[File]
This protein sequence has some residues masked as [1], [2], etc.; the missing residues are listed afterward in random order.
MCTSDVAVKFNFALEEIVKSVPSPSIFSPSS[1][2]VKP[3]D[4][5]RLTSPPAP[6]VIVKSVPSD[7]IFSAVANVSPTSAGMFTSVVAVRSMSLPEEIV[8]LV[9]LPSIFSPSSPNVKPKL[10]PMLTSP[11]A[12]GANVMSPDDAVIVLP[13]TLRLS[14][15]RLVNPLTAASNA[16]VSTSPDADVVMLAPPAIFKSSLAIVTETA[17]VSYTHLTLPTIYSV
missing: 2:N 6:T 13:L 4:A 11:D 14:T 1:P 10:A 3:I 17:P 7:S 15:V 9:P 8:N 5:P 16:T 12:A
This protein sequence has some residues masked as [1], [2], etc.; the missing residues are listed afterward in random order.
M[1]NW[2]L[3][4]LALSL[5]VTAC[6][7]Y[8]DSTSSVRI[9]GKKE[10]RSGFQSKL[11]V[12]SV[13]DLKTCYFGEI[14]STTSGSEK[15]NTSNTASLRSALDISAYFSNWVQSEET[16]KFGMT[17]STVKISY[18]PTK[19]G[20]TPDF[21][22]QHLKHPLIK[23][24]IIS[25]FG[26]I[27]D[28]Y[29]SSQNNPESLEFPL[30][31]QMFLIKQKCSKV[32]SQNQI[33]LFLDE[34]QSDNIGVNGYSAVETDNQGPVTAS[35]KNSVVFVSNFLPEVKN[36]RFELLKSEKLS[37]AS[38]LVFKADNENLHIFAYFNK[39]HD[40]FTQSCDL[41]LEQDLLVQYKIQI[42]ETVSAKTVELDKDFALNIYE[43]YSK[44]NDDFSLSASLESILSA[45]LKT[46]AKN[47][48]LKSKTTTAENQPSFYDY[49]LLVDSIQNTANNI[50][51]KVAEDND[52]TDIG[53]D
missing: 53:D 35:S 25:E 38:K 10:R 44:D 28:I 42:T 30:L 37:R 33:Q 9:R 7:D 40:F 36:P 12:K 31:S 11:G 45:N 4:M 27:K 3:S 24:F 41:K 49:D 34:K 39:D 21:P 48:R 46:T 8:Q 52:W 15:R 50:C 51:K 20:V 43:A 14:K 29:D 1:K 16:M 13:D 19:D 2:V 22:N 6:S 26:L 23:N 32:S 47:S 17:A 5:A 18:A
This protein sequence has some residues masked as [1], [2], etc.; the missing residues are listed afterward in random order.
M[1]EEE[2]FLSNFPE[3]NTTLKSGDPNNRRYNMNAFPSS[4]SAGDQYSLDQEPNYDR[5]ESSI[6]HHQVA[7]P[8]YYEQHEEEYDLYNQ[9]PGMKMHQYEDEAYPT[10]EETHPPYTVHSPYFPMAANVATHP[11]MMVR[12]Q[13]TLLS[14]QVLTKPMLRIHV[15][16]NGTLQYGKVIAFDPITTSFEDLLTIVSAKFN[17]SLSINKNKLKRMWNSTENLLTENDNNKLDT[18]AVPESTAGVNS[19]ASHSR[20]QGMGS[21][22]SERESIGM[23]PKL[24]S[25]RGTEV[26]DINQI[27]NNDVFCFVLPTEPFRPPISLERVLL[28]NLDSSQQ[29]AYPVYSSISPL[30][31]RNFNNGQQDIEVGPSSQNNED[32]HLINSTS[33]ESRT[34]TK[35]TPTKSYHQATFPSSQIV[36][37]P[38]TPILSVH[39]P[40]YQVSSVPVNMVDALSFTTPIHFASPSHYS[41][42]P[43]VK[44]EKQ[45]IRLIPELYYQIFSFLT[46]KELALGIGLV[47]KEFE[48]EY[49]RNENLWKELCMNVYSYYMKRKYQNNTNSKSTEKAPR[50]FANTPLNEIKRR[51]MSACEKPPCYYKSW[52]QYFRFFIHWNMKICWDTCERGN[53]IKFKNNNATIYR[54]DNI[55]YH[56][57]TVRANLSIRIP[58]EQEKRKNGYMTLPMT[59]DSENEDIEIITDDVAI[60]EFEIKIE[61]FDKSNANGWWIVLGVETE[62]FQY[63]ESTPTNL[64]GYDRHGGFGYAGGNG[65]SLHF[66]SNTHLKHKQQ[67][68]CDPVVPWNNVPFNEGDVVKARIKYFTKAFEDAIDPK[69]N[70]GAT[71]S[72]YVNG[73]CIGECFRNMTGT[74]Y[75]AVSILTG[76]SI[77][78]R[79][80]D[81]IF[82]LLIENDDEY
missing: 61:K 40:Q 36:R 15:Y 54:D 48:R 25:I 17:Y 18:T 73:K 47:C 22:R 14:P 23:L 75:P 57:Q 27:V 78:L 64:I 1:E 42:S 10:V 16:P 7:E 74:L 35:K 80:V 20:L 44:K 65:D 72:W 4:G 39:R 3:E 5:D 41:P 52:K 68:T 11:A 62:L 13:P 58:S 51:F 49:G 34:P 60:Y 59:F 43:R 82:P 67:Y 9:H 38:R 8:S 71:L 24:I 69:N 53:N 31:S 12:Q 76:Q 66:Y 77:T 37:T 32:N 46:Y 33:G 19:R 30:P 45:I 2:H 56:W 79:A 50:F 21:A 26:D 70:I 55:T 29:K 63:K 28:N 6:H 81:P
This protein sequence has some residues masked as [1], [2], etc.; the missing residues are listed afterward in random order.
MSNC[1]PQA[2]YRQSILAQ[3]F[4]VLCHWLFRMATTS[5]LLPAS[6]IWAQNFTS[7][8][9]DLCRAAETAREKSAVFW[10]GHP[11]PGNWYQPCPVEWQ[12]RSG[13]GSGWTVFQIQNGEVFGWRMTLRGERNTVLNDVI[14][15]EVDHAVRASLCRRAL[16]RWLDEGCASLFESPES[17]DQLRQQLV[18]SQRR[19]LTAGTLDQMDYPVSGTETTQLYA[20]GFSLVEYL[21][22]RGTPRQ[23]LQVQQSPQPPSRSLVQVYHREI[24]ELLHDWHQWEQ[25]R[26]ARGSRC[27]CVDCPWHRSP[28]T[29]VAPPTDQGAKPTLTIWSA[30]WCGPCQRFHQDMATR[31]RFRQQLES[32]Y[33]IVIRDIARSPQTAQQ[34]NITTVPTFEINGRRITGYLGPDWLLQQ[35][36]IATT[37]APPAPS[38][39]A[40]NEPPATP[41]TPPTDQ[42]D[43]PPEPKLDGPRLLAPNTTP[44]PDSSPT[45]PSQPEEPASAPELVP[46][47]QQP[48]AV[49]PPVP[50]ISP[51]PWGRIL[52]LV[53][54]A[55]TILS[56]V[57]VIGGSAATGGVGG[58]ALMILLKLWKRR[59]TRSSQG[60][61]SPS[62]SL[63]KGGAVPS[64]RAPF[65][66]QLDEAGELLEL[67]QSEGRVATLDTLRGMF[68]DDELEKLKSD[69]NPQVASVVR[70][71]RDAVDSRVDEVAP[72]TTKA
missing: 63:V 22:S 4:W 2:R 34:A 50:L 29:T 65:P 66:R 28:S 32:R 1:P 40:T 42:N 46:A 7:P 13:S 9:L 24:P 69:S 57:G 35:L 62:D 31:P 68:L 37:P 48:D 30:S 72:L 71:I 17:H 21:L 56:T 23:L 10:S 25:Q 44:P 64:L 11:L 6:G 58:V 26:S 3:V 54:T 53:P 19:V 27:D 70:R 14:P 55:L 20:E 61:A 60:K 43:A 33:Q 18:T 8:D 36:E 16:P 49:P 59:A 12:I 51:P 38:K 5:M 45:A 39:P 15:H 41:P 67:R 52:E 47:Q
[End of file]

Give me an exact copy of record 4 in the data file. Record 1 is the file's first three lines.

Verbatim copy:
This protein sequence has some residues masked as [1], [2], etc.; the missing residues are listed afterward in random order.
MSNC[1]PQA[2]YRQSILAQ[3]F[4]VLCHWLFRMATTS[5]LLPAS[6]IWAQNFTS[7][8][9]DLCRAAETAREKSAVFW[10]GHP[11]PGNWYQPCPVEWQ[12]RSG[13]GSGWTVFQIQNGEVFGWRMTLRGERNTVLNDVI[14][15]EVDHAVRASLCRRAL[16]RWLDEGCASLFESPES[17]DQLRQQLV[18]SQRR[19]LTAGTLDQMDYPVSGTETTQLYA[20]GFSLVEYL[21][22]RGTPRQ[23]LQVQQSPQPPSRSLVQVYHREI[24]ELLHDWHQWEQ[25]R[26]ARGSRC[27]CVDCPWHRSP[28]T[29]VAPPTDQGAKPTLTIWSA[30]WCGPCQRFHQDMATR[31]RFRQQLES[32]Y[33]IVIRDIARSPQTAQQ[34]NITTVPTFEINGRRITGYLGPDWLLQQ[35][36]IATT[37]APPAPS[38][39]A[40]NEPPATP[41]TPPTDQ[42]D[43]PPEPKLDGPRLLAPNTTP[44]PDSSPT[45]PSQPEEPASAPELVP[46][47]QQP[48]AV[49]PPVP[50]ISP[51]PWGRIL[52]LV[53][54]A[55]TILS[56]V[57]VIGGSAATGGVGG[58]ALMILLKLWKRR[59]TRSSQG[60][61]SPS[62]SL[63]KGGAVPS[64]RAPF[65][66]QLDEAGELLEL[67]QSEGRVATLDTLRGMF[68]DDELEKLKSD[69]NPQVASVVR[70][71]RDAVDSRVDEVAP[72]TTKA
missing: 63:V 22:S 4:W 2:R 34:A 50:L 29:T 65:P 66:R 28:S 32:R 1:P 40:T 42:N 46:A 7:P 13:S 9:L 24:P 69:S 57:G 35:L 62:D 31:P 68:L 37:P 48:D 30:S 72:L 71:I 17:H 21:L 56:T 23:L 10:S 25:Q 44:P 64:L 11:L 6:G 58:V 26:S 3:V 54:T 53:P 19:V 27:D 70:R 14:P 55:L 20:E 61:A 60:K 43:A 33:Q 18:T 8:D 36:E 16:P 49:P 59:A 12:I 51:P 38:K 5:M 45:A 39:P 15:H 41:P 67:R 52:E 47:Q